Fall Flyfishing on the Farmington River 2010

Date: 11/30/10
Water flow: 320
Visibility: good
Water temp: n/a
Water conditions: good
Hatches: Winter/Summer Caddis 20-24, are out in good numbers in the early to mid morning. Blue Wing Olives 22-24 mid-morning and again in the afternoon. Tan Caddis 16-18 sporadic throughout the day.

Comments: The Winter/Summer Caddis have been on the water in the early mornings bringing lots of fish to the surface to feed on them. I love this hatch and enjoy fishing it with just a couple of simple foam and CDC pupae imitations. If you don’t fish this hatch…you should! It’s longevity and potency are matched by no other hatch on the river. Most trout will be feeding on this hatch all winter long. Presentation can be tricky but if you take a moment to observe the naturals and how they act and skitter across the surface on their way to the rocks along the riverbank to finish their transformation into adult Caddis. The skittering is the important part for the angler you must make your presentation act like the natural. By observing the pupae themselves you can make a better judgment on whether to use an upstream or downstream approach. I often try both until I find which one is best suited for a particular hole or stretch of water. Don’t forget you can fish the Winter/Summer Caddis Larvae as well! Nymphing with these tiny larvae may intimidate some but these small nymphs fished in an 18 or 20 can really get it done.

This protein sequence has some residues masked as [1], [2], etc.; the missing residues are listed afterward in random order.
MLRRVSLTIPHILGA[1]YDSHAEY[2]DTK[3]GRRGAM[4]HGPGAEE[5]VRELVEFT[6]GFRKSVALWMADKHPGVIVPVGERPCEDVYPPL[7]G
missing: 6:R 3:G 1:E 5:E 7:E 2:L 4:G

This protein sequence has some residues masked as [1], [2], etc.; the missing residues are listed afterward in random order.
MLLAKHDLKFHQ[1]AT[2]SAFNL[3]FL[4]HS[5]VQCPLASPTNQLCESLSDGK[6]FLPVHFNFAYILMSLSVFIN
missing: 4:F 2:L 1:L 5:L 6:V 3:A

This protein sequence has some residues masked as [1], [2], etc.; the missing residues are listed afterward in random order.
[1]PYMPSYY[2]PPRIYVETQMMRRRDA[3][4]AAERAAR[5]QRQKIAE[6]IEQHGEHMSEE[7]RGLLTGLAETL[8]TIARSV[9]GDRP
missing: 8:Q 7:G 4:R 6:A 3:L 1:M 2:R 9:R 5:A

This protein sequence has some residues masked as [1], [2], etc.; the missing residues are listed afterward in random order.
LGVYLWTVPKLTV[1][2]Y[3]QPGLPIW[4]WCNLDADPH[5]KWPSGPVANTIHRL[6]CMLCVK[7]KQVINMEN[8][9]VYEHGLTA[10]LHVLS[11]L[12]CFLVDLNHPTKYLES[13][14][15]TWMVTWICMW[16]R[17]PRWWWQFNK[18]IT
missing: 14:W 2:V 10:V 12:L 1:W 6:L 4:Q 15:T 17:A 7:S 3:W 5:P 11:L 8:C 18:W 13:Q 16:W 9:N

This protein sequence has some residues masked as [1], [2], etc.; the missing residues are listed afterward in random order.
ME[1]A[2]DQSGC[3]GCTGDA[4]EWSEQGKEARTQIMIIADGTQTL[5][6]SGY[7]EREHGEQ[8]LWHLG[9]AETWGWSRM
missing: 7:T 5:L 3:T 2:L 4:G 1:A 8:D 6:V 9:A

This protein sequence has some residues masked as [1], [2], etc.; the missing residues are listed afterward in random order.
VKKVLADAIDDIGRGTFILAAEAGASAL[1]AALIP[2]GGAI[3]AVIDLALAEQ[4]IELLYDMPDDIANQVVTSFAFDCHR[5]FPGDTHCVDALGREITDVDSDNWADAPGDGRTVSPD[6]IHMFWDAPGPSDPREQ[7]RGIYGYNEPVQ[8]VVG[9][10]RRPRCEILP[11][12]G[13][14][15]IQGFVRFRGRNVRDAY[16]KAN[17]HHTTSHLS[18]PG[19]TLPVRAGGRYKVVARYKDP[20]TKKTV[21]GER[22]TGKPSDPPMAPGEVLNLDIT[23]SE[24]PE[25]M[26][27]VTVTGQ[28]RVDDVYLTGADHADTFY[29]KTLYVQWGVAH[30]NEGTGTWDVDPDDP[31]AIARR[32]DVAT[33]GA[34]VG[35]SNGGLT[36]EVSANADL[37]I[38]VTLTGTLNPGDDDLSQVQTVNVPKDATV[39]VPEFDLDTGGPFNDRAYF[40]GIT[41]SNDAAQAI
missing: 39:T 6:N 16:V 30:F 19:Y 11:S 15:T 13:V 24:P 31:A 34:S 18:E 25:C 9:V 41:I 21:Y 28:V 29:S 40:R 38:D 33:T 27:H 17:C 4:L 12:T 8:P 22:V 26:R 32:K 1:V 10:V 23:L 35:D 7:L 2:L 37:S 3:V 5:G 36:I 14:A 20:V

BWOlives have been coming off fairly well at the larger pools on the Farmington. Other smaller areas that I like to fish on the Farmy have seen spotty hatches of the Blue winged olives. Parachute patterns with just a thread body work well on these. I have been catching most fish on 24 BWO wet fly dropper that I have tied off the bend of my parachute dry fly. Fish tend to refuse the parachute and sip the wet fly trailing a short distance behind. On these windy fall days it can be hard to tell if trout are taking these tiny insects, many times they are taking them under the film, and masked by the ripples created on the water. Look closely and observe the shoreline for BWO’s that have been blown into the grass and vegetation along the waters edge. If these little green troopers are a no-show, or I don’t notice the trout taking them in the film, I normally switch to fishing nymphs rather quickly trying some small BWO nymphs instead.
     The fall is a great time of the year to hit these hatches which can be spectacular but remember to have a plan “B” and be prepared to fish streamers or nymphs when they are not producing. Good luck and we hope to catch you out there on the water!
JW

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